Trading a clunker pickup for a pickup?

Discussion in 'Legislation' started by 98CRV, Nov 5, 2009.

  1. 98CRV

    98CRV Well-Known Member

  2. npauli

    npauli Well-Known Member

    Half tons and smaller had to get better mileage than the clunker they replaced. Bigger trucks just needed to replace something older than 2002.

    here is a chart showing what qualified.

    I wouldn't say this was unintended. Even +1 mpg for a truck is worth something, although whether it's worth what taxpayers paid for it is a matter of some debate...
  3. JusBringIt

    JusBringIt Be Inspired

    Trucks that qualify with those low mileage numbers I would say are probably owned by smaller businesses or individuals that need the trucks in most cases I would presume. Like npauli said, it's debatable whether or not it was worth taxpayers' money. I wouldn't support it from the environmental standpoint.

    From an economic standpoint, it would ALMOST seem worth it as it did stimulate the AAM (american auto manufacturer) sales which is good because the gov't just invested a quite a few dollars in them. Those taxpayers that bought into cash for clunkers supported the automanufacturers that are a part of the government and hence owned by every other taxpayer out there. Now if they were buying trucks majority MADE outside the US, that would be a problem.

    The environmental side of this however, is that if they weren't supporting the local economy, they were buying fuel efficient makes and models from all makes. Chrysler had two or three ugly crap cars that would qualify for the "environmental" standpoint, but of no comparison or competition. GM and Ford did well in this aspect, so there was an overall benefit.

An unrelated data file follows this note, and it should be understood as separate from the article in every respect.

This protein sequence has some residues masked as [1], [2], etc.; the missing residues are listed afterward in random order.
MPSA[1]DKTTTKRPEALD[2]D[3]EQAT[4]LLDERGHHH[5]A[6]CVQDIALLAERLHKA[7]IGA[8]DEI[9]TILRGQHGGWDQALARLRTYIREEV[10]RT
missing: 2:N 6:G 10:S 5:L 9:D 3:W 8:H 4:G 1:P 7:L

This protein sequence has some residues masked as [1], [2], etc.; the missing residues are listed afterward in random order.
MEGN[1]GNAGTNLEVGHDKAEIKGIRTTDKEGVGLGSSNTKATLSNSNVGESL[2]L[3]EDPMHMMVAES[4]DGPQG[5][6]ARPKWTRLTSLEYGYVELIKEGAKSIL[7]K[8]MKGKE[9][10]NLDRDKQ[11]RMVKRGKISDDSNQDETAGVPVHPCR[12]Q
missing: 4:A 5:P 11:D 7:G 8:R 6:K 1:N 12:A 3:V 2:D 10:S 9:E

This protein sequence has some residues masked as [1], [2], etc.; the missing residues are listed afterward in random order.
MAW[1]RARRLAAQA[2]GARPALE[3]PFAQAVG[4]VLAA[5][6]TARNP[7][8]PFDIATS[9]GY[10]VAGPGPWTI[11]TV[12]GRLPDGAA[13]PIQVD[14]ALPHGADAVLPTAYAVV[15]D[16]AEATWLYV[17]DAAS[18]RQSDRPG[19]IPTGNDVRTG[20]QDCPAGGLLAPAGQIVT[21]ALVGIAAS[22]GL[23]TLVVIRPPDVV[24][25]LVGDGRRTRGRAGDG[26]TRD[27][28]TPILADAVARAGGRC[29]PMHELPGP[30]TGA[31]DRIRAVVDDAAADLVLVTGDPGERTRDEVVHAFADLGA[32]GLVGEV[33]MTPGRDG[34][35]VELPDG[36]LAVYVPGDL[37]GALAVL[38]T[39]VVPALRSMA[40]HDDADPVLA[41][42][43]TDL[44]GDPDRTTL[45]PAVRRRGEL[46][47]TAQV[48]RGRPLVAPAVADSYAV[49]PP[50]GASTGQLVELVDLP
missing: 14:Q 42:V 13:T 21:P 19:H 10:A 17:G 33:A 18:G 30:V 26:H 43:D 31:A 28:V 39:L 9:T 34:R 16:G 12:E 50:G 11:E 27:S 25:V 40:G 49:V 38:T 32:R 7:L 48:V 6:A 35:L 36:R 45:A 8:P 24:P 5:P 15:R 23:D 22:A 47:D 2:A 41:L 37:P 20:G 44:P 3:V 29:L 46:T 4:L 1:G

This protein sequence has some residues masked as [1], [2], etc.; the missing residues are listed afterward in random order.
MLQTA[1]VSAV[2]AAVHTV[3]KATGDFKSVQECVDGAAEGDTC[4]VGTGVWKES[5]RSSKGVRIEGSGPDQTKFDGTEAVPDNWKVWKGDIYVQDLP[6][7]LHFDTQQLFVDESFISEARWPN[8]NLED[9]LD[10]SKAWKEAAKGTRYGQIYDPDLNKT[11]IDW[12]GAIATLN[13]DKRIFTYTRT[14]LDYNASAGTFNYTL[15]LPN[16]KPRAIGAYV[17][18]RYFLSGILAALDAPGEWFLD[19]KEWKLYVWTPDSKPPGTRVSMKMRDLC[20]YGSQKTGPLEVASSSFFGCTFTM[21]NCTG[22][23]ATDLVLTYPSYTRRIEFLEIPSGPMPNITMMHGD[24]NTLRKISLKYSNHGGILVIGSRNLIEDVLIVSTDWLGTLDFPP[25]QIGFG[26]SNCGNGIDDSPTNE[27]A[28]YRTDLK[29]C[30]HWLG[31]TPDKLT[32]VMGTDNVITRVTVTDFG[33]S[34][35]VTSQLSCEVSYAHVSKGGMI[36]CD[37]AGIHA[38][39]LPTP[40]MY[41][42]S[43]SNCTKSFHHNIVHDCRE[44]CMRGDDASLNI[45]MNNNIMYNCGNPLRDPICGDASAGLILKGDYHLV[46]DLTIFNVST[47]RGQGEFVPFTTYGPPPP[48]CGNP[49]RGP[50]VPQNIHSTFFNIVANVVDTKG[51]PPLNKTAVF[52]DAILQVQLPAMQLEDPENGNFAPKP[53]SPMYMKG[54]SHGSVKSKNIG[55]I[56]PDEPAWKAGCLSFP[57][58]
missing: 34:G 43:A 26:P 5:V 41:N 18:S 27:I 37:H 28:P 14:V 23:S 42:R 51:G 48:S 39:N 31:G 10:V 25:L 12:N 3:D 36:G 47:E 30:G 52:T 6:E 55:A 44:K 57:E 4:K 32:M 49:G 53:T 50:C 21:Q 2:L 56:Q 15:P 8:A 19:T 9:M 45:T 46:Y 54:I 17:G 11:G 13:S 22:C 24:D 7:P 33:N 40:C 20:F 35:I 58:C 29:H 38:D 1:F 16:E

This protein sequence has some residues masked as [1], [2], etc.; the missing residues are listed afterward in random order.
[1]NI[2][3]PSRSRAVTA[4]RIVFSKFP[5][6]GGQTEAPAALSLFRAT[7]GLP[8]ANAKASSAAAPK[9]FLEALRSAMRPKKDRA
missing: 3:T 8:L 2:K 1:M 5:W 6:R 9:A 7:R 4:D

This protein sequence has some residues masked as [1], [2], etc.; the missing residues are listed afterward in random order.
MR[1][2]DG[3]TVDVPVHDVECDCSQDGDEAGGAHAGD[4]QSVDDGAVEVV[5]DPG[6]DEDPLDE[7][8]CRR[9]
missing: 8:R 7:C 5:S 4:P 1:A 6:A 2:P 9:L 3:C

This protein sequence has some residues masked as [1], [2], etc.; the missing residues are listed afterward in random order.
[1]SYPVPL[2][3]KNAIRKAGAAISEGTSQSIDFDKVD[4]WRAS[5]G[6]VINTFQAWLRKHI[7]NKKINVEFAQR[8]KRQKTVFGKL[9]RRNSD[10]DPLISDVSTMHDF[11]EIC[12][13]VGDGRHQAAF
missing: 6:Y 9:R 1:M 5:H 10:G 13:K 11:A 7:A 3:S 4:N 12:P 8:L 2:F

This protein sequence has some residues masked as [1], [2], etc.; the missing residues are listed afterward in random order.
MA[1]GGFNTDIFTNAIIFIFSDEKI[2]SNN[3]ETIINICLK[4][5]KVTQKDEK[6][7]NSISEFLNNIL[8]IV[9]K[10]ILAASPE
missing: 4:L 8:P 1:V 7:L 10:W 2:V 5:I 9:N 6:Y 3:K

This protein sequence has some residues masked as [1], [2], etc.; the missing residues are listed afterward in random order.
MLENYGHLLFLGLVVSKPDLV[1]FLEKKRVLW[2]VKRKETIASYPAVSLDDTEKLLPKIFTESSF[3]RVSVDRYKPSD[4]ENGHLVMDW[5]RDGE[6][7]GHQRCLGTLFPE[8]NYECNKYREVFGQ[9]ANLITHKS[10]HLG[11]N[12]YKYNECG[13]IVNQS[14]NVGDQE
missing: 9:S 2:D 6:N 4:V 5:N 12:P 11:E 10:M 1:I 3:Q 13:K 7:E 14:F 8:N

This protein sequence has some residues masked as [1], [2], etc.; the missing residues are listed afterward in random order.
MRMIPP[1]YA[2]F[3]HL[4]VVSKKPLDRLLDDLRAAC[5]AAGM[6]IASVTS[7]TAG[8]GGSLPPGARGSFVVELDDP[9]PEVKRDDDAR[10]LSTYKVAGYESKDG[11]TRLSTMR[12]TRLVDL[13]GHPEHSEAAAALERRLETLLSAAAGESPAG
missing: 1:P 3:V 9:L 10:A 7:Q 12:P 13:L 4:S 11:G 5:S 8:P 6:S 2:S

4. worthywads

    worthywads Don't Feel Like Satan, I am to AAA

    Except for apparently some deals where people got the money even thought the car vehicle they turned in got better than the new vehicle I don't see how this is unintended. That was the way it was set up intentionally so that the big 2.5 could sell some trucks.
  5. phoebeisis

    phoebeisis Well-Known Member

    Do we have any real numbers on how many of the new vehicles actually got poorer mpg than the older vehicles??

    Weren't 600,000 vehicles traded in/sold? If we are talking about 6000 deals- it is just 1 %, and I have my doubts that it was anything like 6000 deals that got poorer mpg.

    Do we have any numbers-EPA numbers showing what the trade in got and what the bought vehicle got?
    Not wanting to start a fight here, just curious if this is a pure "urban legend" or maybe something with a tiny bit of truth in it, or even lots of truth in it (say 1 % of deals)?
  6. msirach

    msirach Well-Known Member

    Eighty-four percent of the vehicles traded in under Cash for Clunkers were trucks, but only 41 percent of the program’s participants used their rebate to purchase a new truck.

    The average fuel economy of the traded-in vehicles, which were crushed, was 15.8 miles per gallon (mpg), while the average fuel economy of the newly purchased vehicles was 24.9 mpg — a gain of 9.1 mpg, or 58 percent.

    The results are even starker for heavier vehicles, as 8,134 heavy work trucks were traded in, but only 2,408 new heavy work trucks were purchased, and 116,909 large pickups or vans were traded in, but only 46,838 new ones were purchased. The fuel economy of the newly purchased cars was also 19 percent greater than the average fuel economy of all new cars available in the United States.

    This information was taken from a Mother Earth News article.

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